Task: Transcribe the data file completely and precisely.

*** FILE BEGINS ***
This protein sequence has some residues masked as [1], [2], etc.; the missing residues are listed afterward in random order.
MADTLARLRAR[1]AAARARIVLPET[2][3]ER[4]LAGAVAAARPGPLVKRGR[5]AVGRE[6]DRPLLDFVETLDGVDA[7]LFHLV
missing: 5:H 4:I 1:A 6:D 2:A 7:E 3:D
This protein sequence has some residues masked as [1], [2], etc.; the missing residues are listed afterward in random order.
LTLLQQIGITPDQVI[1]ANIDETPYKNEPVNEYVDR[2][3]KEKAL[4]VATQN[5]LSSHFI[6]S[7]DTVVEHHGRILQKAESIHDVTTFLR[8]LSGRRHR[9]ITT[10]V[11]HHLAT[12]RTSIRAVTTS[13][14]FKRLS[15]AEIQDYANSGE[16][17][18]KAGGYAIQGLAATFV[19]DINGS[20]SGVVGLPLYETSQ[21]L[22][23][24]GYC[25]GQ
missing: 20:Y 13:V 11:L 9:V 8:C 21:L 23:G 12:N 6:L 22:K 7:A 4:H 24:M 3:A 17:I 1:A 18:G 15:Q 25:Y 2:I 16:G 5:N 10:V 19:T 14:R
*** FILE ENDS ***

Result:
This protein sequence has some residues masked as [1], [2], etc.; the missing residues are listed afterward in random order.
MADTLARLRAR[1]AAARARIVLPET[2][3]ER[4]LAGAVAAARPGPLVKRGR[5]AVGRE[6]DRPLLDFVETLDGVDA[7]LFHLV
missing: 5:H 4:I 1:A 6:D 2:A 7:E 3:D
This protein sequence has some residues masked as [1], [2], etc.; the missing residues are listed afterward in random order.
LTLLQQIGITPDQVI[1]ANIDETPYKNEPVNEYVDR[2][3]KEKAL[4]VATQN[5]LSSHFI[6]S[7]DTVVEHHGRILQKAESIHDVTTFLR[8]LSGRRHR[9]ITT[10]V[11]HHLAT[12]RTSIRAVTTS[13][14]FKRLS[15]AEIQDYANSGE[16][17][18]KAGGYAIQGLAATFV[19]DINGS[20]SGVVGLPLYETSQ[21]L[22][23][24]GYC[25]GQ
missing: 20:Y 13:V 11:L 9:V 8:C 21:L 23:G 12:N 6:L 22:K 7:A 4:H 24:M 3:A 17:I 1:A 18:G 15:Q 25:Y 2:I 16:G 5:N 10:V 19:T 14:R